by Fred & Gloria Strickert
Ascension Day on the Mount of Olives
For a number of years now, the ELCA communications people have promoted a tagline that goes with the ELCA logo. God’s work. Our hands. That’s a clear way of describing our responsibility as Christians living out the resurrection in the world around us. What we do is not really our own accomplishments. It’s God’s work. Yet God chooses to employ our hands in carrying out these things on earth.
This is not a new idea. Martin Luther used this imagery in his explanation of the First Commandment, “People are the hands, the channels, the means by which God bestows all blessings.”
A few summers ago the ELCA invited congregations to submit short video that demonstrated the ways in which they were using their hands to carry out God’s work in their communities. Of the hundreds of submissions the best of the best were shown at the Churchwide assembly in Minneapolis where we were amazed at all the creative ways that highlighted the hands of congregational members. White hands, black hands, olive colored and brown. Tiny hands of a young child dwarfed by the large hands of a father. Soft dainty hands and scarred calloused hands. The hand of a newborn and the wrinkled blotched vein-protruding hands of the elderly. Dirty or clean, open or grasping an object, embracing another or lifting them up. God’s work, our hands.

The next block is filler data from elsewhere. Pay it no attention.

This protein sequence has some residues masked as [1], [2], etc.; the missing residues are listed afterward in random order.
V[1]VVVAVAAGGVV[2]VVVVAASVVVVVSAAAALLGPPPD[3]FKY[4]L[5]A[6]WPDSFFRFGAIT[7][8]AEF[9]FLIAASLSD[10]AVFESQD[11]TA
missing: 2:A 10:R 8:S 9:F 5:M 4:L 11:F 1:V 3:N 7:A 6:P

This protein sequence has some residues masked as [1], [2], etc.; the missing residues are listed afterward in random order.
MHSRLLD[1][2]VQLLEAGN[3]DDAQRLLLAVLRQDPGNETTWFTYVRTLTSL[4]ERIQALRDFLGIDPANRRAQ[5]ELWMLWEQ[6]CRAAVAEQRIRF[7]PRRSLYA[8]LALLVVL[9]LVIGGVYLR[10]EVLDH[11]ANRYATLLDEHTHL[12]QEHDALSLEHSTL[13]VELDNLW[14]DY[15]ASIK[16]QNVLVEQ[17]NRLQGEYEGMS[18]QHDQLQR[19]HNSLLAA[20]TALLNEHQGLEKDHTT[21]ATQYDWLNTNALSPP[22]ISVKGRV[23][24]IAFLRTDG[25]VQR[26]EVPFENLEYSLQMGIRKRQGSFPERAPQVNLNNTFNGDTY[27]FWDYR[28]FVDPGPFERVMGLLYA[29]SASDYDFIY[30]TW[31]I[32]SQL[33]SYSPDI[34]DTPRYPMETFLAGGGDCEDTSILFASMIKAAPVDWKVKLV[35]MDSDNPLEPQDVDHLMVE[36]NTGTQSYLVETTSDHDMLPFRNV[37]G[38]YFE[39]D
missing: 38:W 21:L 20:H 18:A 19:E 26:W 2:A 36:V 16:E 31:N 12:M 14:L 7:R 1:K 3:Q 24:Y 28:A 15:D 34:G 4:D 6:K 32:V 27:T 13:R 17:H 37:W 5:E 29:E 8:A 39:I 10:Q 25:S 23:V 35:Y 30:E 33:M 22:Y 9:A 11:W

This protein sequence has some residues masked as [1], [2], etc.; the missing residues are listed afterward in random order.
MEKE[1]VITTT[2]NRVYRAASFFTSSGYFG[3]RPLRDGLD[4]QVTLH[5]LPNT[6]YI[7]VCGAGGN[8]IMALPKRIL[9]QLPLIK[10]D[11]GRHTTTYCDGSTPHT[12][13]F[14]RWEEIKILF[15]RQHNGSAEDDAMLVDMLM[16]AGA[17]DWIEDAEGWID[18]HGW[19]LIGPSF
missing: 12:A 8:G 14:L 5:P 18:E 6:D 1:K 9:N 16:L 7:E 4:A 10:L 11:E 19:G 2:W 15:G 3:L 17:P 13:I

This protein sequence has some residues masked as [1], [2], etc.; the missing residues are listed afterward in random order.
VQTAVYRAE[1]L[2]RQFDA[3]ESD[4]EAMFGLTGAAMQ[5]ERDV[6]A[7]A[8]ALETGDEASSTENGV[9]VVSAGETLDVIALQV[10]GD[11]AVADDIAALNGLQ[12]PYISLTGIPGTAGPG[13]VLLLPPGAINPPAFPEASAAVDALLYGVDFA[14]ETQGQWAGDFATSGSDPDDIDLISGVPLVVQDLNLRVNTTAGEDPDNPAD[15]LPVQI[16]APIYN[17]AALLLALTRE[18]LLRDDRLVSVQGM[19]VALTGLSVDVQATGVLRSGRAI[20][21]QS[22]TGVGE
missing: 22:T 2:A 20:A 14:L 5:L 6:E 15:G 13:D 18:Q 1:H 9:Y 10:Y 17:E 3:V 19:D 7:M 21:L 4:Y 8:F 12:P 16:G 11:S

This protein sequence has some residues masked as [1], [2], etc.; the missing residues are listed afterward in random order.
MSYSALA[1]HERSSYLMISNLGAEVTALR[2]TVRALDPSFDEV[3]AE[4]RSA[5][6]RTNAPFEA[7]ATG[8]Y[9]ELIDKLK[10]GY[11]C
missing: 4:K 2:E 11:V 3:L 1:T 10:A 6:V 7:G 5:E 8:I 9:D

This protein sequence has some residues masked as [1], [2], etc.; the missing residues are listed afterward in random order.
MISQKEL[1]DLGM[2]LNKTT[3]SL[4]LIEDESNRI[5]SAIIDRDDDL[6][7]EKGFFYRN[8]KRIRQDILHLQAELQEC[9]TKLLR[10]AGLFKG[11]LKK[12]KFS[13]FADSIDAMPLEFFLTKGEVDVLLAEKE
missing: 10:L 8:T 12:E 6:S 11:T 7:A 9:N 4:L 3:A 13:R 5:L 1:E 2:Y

I thought of this hands-on imagery this week as we have come to that part of the church year called Ascension. That point where we acknowledge an end to Jesus’ resurrected appearances on earth. A point in time that Luke calculates somewhere in the range of 40 days. It is that moment when Jesus’ healing hand recedes so that ours reaches forward. Where Jesus’ embrace of the children coming to him gives way to our own hugs and embraces, where in a sense Jesus hands over God’s work to his disciples and to us.
Here in Jerusalem, we mark Ascension Day with an afternoon service at the Augusta Victoria Hospital Ascension Church and then recess out to the eastern ridge of the Mount of Olives (with Mount Nebo off in the distance.)
Most of the great artists depict the ascending Jesus lifting up his hands in a farewell blessing, while the disciples stand there on the same Mount of Olives gazing up into the heavens until awakened from this trance by the proclamation of angels.
This is one of the dangers of depicting the ascension with that first century cosmological world view of Jesus floating up into the sky—as it raises the visions of religious people upward and away from this world we live in. Thus the focus through much of Christianity that religion teaches how to go to heaven, as if nothing in this present life really mattered. It follows when Christians neglect the environment and show disregard for neighbor. It is exhibited when fundamentalists proclaim the end of the world, turning Israelis and Palestinians into pawns in this Armaggedon 3-D battle, and promoting a rapture theology where the earth is abandoned.
But the angels turn our heads downward to see the world around us.
If I were an artist painting the ascension, I think I would offer a change of perspective. Instead of the disciples looking up to Jesus raising his hands in blessing, it would be looking down from Jesus’ perspective. Looking down, not to focus on the hands, but on Jesus’ feet and the disciples’ feet. Yes even the footprints of Jesus there on the hillside below.